Attracting foreign investment is not just about giving extra money to companies through tax payments, but also about political stability, ease of doing business, transparency, bureaucratic efficiency, suitable labor force competency and business language, among other things.

These components are directly related and far more important to attract foreign business, as they are prime variables that affect whether a company makes a profit or a loss.

In terms of government budget and expenditure, the corporate tax reduction plan will obviously threaten government revenue, which has not achieved 100 percent of its target since 2008.

The government revenue structure in 2019 still heavily relies on corporate income tax between 25 and 28 percent of total revenue, and implementing a decrease of more than 30 percent from the previous rate will create a revenue shortfall of between Rp 31 trillion (US$2.12 billion) and Rp 34 trillion.

This risk is simply too much to bear while at the same time mitigating other risks such as global economy slowdown, United States’ trade policies and flight-to-quality risk, global economy competition, and untapped, rapidly growing e-commerce transactions as well as transfer pricing.

Furthermore, whether it’s Jokowi or Prabowo who is elected as president, he will likely increase debt to cover the budget deficit.

Like many other countries, the Indonesian government gives special treatment to a specific group of taxpayers through tax incentives in terms of exclusions, deductions, deferrals, credits, and tax rates that support favored activities or assist favored groups of taxpayers.

Right now, the effective corporate tax rate spans widely from 12.5 to 25 percent. This range indicates that the government is currently giving a much lower rate, probably far lower than that of Singapore. The current statutory tax rate can’t be the only indicator of how corporates bear tax without considering all tax incentives that they have received including last year’s Tax Amnesty Program.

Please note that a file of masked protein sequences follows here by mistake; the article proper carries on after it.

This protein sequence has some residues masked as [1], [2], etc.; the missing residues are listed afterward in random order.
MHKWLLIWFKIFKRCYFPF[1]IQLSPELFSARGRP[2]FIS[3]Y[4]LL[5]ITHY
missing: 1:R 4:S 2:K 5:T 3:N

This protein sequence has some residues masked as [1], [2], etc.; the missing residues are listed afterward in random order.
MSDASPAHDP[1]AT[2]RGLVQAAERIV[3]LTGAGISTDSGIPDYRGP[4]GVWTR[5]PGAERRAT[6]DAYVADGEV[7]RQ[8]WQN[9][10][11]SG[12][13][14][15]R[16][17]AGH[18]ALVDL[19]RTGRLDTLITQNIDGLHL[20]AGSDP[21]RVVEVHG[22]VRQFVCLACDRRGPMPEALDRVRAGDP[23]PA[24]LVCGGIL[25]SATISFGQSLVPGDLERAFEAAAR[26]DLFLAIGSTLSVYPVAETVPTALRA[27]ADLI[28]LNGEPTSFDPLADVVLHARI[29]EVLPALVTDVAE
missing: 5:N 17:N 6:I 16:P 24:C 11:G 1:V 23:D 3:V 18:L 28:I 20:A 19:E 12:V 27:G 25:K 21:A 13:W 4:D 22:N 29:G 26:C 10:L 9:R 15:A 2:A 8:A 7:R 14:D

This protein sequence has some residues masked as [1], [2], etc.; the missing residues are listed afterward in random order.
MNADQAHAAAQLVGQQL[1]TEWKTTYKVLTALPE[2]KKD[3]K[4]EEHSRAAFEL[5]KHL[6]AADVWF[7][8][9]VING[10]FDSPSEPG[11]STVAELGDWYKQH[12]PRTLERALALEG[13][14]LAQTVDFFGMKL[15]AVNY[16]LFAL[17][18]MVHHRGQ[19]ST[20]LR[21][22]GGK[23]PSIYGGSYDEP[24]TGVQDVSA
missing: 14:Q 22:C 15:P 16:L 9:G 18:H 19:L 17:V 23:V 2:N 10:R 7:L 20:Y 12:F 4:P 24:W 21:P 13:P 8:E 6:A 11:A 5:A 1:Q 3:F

Passing the tax cut bill without considering and adapting these incentives is reckless and very dangerous.

Tax cut policies are a part of popular economic programs across the world and used to campaign during election periods. With the upcoming 2019 presidential election, it seems unlikely that Jokowi’s or Prabowo’s motivation to cut corporate tax is formed by anything other than a political campaign strategy to win voters.

Thus, a corporate tax cut proposal should not be followed through without robust analysis taking into account all interdependent variables related to this policy that has nationwide impacts.

Underprepared corporate tax cut policy implementation poses a serious risk to government revenue and creates distortion on the effective tax rate.

Although tax cuts are attractive to foreign investors and presumably good for increasing competitiveness with Singapore, there are more important things to deal with in the first place before addressing this fundamental macroeconomic change.

The writer is a Fulbright grantee currently pursuing a Master of Public Policy at the University of Michigan. This is a personal view.


Last Updated: Apr 22, 2024 @ 5:03 pm
WordPress Video Lightbox